The Scotland National Team’s Celtic players, such as Ryan Christie, Callum McGregor and Leigh Griffiths, could face a major tournament disappointment.
According to the Press Association, more uncertainty has plagued the rescheduled tournament. In comments picked u by Wales Online, Julian Knight MP cast doubt on the Euros going ahead as planned, due to Covid-19.
Euro 2020’s unusual format has scheduled matches across 12 European nations. Glasgow’s Hampden Park is one of the tournament’s host stadia, with Bhoys such as Christie and Griffiths set to square off against Croatia on the 14th of June (UEFA).
Knight, the Conservative MP for Solihull, said:
“I am beginning to wonder whether the likes of the summer’s rescheduled Euro tournament will be open to go ahead as planned across 12 countries.”
The chair of the Digital, Culture, Media and Sport committee for the UK Government also called footballers “brainless”. This was with regards to players congregating to celebrate a goal. As if footballers don’t come into physical contact in any other situation.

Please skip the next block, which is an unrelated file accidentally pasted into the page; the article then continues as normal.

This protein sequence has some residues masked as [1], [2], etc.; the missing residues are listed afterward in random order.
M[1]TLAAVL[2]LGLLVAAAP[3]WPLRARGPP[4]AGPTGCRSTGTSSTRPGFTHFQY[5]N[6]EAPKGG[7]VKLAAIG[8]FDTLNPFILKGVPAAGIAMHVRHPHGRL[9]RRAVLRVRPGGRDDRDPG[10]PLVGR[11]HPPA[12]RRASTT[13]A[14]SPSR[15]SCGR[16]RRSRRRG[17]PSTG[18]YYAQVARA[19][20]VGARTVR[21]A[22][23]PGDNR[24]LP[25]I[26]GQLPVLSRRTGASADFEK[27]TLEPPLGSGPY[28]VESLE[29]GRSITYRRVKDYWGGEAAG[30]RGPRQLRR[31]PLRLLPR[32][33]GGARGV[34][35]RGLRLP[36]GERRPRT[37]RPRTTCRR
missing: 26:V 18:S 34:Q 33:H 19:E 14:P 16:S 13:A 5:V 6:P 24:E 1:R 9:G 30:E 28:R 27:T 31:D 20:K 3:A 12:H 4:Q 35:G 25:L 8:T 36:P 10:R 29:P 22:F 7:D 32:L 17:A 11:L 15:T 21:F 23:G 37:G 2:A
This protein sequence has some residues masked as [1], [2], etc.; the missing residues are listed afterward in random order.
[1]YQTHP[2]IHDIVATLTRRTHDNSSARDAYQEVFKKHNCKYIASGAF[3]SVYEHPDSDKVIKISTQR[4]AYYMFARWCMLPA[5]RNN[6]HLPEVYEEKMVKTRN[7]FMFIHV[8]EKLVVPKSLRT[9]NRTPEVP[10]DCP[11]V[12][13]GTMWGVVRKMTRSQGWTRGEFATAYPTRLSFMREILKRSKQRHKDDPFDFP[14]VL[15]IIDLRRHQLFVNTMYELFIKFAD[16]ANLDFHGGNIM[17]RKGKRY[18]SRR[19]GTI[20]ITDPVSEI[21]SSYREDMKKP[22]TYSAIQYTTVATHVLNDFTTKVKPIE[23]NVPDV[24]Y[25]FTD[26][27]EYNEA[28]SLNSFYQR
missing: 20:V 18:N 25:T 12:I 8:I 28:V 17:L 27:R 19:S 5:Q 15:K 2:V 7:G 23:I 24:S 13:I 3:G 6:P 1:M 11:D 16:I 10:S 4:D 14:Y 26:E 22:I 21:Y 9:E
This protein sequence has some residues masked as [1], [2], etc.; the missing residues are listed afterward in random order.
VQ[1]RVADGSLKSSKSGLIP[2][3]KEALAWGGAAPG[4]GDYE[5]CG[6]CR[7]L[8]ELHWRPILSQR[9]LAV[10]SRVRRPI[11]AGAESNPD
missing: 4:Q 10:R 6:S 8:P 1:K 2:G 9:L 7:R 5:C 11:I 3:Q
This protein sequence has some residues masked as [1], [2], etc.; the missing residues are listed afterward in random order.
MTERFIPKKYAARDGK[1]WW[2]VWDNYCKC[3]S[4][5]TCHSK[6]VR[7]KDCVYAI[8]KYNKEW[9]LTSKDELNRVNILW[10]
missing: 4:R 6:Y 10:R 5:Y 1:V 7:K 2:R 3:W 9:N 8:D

Potentially huge disappointment for Scotland team’s Celtic stars
Naturally, Celtic have a number of players implicated here.
Scotland regulars like Celtic midfielders Ryan Christie and Callum McGregor don’t deserve to miss out. Players such as Leigh Griffiths and David Turnbull have made a case for selection. To a lesser extent, Jack Hendry and Scott Bain will also be waiting by the phone.
As my colleague David Walton pointed out, Celtic have had an impact on Scotland’s qualification. The likes of Declan Gallagher, Kieran Tierney, Stuart Armstrong, and Greg Taylor have all played their part in this qualifying campaign after spending time at Celtic’s first team and/or academy.
The Tartan Army had been looking forward to Scotland’s first major tournament since 1998. In typically Scottish fashion, we’ve waited a generation to qualify, and now there are complications.
Obviously, Euro 2020’s rescheduling is far from the worst thing about Covid-19. However, it always looked like an ambitious tournament from an organisational perspective. With a deadly pandemic’s ceaseless damage to account for, it looks even less likely now.